You are all cordially invited to the next AMLab colloquium on Tuesday, January 26 at 16:00 in C3.163, where Mijung Park will give a talk titled “Bayesian methodologies for efficient data analysis”.
Abstract: Machine learning and data science can greatly benefit from Bayesian methodologies, not only because they improve generalisation performance compared to point estimates that are prone to overfitting, but also they provide efficient and principled ways to solve a broad range of statistical problems. In this talk, I will describe several concrete examples where using Bayesian approaches greatly benefit in tackling problems occurring in many areas of science. These examples include (a) designing priors using domain knowledge for structurally sparse high-dimensional parameters with application to functional neuroimaging data and neural spike data; (b) Bayesian manifold learning that enables evaluating the quality of estimated latent manifold as well as learning the latent dimension from statistical evidence; and (c) approximate Bayesian computation (ABC) for models with intractable likelihoods, where we employ kernel mean embeddings to measure data similarities, which is an essential step in ABC.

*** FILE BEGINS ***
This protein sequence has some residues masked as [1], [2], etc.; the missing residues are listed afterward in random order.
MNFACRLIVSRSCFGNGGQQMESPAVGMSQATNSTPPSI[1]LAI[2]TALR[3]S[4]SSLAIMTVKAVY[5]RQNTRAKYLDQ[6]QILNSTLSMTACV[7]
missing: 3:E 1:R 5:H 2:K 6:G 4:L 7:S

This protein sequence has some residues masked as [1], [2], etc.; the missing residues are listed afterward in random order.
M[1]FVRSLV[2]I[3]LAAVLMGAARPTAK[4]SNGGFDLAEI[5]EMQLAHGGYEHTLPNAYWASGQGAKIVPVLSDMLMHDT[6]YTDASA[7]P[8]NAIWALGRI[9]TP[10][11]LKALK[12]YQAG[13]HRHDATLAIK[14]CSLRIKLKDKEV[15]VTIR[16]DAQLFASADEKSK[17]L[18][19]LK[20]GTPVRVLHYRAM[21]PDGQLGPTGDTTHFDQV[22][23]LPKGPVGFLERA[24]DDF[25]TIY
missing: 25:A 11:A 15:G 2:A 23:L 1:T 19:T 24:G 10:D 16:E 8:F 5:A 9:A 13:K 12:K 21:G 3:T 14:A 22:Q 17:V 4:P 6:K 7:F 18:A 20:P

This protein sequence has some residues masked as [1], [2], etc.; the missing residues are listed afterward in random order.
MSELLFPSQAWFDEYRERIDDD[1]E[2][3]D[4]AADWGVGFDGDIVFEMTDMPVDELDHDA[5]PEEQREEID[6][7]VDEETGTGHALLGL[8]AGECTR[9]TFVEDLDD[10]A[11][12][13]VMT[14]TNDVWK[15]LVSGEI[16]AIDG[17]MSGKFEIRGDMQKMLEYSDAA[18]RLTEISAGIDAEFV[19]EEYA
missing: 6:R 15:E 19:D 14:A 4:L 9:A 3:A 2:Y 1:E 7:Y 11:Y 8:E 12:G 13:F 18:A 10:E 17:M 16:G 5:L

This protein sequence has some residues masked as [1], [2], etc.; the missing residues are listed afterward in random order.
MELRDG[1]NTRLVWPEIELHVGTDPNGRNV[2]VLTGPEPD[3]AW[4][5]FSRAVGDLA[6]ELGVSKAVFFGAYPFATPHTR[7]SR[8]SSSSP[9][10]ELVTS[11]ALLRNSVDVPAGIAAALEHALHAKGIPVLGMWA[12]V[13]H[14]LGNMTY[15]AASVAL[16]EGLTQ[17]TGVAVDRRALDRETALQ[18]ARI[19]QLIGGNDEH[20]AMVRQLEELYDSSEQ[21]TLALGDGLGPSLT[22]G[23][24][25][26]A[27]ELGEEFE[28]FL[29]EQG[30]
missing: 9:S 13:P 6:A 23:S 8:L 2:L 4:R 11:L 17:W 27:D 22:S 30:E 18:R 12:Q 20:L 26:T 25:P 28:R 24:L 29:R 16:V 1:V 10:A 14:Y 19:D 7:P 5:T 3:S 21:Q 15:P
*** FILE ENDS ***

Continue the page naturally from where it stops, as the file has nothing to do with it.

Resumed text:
You are all cordially invited to the next AMLab colloquium on Tuesday, January 19 at 16:00 in C3.163, where Deepak Geetha Viswanathan, will give a talk titled “Generalized parts-based models for unrectified images”.
Abstract: Parts-based detectors are a widely used class of models in object recognition. We propose a novel approach which takes lens distortion into account and generalizes parts-based detectors to unrectified images. Standard parts-based detectors are typically applied to unrectified images, which is sub-optimal, or to rectified images, which is time-consuming. By modifying the feature-extraction and the distance transform function to account for the distortion, we have developed a principled method to generalize parts-based detectors to unrectified images. We validate our approach on omni-directional images with a large amount of distortion, and empirically verify that our method outperforms the standard parts based detector trained on raw omni-directional images.
Thijs van Ommen joined AMLab as a postdoc. Thijs studied mathematics and
computer science in Leiden and did his PhD on model selection and prediction
at the CWI. After that, he was lecturer for a Machine Learning course in
Utrecht, and will now work on causal inference in the CAFES project.